84th Texas Lege must think guns need their full attention

Texas is a wonderful place. If you don’t believe it, just ask a Texan. Personally, I think The Lone Star state is a great one. I’ve lived for brief times elsewhere. For instance, I lived in Mississippi for 2 and a half years when I was stationed there in the Navy. I served aboard a warship for a year after that. No one ever pulled a gun on me and said I had to live in Texas. It was a decision that I made alone.

So bunches of Texans, myself included, will attest to the greatness of our home state. Thus, it baffles me how one of the most prominent topics shaping up for the biennial session of the Texas Legislature appears to be firearms — guns. That is guns both long and short, concealed or unconcealed, worn either on the inside or outside by both citizen and official, and even packed by paramedics and volunteer firefighters.

Looking at the early bills filed today — the 84th Legislature begins Jan. 1, 2015 — I found no less than 10 bills filed in the House and one in the Senate seeking much more freedom for those who carry guns. Now if you happen to think of Texas, one of the things that comes to mind is guns. Texans love their guns. So one might wonder how much freedom do Texans want when it comes to firearms?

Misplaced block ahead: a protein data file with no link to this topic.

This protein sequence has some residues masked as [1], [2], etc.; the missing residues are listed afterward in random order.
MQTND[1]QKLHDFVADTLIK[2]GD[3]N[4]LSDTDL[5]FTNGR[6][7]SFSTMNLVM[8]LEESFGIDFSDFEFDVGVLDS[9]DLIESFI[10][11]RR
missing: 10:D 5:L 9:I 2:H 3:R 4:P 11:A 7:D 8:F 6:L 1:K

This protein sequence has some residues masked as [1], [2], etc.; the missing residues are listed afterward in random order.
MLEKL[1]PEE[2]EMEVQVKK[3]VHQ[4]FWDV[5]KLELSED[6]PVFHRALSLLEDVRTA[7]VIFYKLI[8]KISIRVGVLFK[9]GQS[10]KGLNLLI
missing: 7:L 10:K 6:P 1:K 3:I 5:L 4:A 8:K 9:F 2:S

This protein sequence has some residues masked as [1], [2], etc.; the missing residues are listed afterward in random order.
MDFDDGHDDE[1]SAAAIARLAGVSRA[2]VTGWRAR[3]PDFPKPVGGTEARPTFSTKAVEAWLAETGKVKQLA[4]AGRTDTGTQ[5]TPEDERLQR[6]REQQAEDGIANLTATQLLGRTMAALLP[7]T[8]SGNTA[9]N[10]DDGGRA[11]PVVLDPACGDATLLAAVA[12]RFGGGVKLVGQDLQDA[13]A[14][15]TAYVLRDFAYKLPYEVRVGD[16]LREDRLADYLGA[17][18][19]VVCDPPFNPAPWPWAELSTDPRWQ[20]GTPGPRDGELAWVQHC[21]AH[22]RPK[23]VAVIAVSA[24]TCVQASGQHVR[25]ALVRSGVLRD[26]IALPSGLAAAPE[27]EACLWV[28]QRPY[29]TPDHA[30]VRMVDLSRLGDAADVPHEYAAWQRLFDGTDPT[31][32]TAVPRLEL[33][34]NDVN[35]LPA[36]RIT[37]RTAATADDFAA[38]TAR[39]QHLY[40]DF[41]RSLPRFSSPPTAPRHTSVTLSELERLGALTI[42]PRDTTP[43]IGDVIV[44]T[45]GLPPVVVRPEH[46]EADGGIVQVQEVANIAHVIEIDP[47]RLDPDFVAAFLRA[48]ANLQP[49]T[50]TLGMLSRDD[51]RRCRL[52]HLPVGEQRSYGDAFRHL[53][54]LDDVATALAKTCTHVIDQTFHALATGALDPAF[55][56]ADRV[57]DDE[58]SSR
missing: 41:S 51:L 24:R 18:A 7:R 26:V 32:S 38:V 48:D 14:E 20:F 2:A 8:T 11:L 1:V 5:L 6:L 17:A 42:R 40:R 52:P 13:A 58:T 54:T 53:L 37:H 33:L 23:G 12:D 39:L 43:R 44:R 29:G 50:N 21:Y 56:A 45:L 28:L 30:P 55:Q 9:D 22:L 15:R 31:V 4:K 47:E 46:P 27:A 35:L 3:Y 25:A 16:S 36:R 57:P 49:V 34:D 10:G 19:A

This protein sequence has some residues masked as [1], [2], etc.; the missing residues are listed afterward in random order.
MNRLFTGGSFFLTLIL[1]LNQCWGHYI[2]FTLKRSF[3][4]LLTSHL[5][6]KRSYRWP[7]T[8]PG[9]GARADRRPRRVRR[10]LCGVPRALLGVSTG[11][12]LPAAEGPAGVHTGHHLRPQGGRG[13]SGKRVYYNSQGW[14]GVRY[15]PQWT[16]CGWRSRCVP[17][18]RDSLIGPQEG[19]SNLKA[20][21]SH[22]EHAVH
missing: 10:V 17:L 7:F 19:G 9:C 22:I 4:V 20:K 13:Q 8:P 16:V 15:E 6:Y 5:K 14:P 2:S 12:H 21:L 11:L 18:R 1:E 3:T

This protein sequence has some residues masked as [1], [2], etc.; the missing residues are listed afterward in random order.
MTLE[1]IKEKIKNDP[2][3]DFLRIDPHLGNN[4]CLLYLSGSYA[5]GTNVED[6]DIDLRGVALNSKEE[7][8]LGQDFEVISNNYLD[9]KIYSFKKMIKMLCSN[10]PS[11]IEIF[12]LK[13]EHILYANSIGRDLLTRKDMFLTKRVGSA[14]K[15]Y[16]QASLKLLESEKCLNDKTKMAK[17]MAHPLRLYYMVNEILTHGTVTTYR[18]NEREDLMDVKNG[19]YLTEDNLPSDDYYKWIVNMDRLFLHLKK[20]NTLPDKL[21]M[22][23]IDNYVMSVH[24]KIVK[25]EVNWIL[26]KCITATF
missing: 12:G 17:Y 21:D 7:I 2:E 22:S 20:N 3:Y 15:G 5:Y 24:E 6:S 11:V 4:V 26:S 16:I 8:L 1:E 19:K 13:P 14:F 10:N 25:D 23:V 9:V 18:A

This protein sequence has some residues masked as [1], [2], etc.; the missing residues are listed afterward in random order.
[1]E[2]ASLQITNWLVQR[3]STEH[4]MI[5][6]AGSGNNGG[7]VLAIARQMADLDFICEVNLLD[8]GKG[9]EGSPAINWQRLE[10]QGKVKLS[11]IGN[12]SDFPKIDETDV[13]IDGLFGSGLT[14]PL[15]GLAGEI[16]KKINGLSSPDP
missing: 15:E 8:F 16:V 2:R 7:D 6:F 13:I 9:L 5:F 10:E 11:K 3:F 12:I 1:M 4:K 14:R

Texas has had a concealed carry law for almost 20 years. The legislation — signed into law by then-Gov. George W. Bush — had a number of restrictions with it such as where handguns could and could not be carried. So-called “long guns,” such as rifles and shotguns” had no statewide prohibition as to how and when they were carried into the open.

Almost seven years ago an amendment to the gun laws almost silently became effective as to how, when and where handguns could be toted. The state had long had a “traveling rule” saying guns could be carried by unlicensed individuals if they happened to travel through several counties. This became expanded considerably with the 2007 amendment. People could now travel from their home and back with a handgun as long as it is concealed. No license needed. The person carrying had only to have the gun hidden from plain view and they could not belong to a criminal enterprise. “Okay, I don’t have a gun anywhere that you can see. I’m also not a member of the Bloods, I swear.”

Discontent by some gun enthusiasts over the carry law for long weapons heated up this year in Texas. Here in Beaumont, where I live, is one of the places where demonstrations were held by people walking down the streets carrying their rifles, along with their kids slinging rifles, in the open.

It seems now the debate over how Texans carry weapons — either concealed or not concealed — has come full circle.

A push for openly carrying handguns has arisen and a black Republican lawmaker from East Texas has filed bills which would allow open carrying of pistols. Rep. James White, a former Army infantry officer and teacher from rural Tyler County, has filed HB 164 which changes the concealed carry law to include carrying a handgun openly.